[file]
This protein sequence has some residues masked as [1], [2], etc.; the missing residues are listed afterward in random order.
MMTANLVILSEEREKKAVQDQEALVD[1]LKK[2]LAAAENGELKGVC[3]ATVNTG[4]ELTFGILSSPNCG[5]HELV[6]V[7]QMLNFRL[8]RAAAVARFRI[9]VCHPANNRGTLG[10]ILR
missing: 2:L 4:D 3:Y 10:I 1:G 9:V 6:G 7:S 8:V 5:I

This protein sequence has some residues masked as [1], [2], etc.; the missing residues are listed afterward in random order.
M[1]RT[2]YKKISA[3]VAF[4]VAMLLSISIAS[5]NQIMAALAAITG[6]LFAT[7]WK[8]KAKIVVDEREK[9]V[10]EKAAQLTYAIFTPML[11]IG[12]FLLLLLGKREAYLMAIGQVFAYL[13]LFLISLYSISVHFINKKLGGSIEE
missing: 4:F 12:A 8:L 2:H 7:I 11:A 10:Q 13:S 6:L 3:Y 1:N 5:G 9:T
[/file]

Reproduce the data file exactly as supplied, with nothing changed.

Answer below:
This protein sequence has some residues masked as [1], [2], etc.; the missing residues are listed afterward in random order.
MMTANLVILSEEREKKAVQDQEALVD[1]LKK[2]LAAAENGELKGVC[3]ATVNTG[4]ELTFGILSSPNCG[5]HELV[6]V[7]QMLNFRL[8]RAAAVARFRI[9]VCHPANNRGTLG[10]ILR
missing: 2:L 4:D 3:Y 10:I 1:G 9:V 6:G 7:S 8:V 5:I

This protein sequence has some residues masked as [1], [2], etc.; the missing residues are listed afterward in random order.
M[1]RT[2]YKKISA[3]VAF[4]VAMLLSISIAS[5]NQIMAALAAITG[6]LFAT[7]WK[8]KAKIVVDEREK[9]V[10]EKAAQLTYAIFTPML[11]IG[12]FLLLLLGKREAYLMAIGQVFAYL[13]LFLISLYSISVHFINKKLGGSIEE
missing: 4:F 12:A 8:L 2:H 7:I 11:A 10:Q 13:S 6:L 3:Y 1:N 5:G 9:T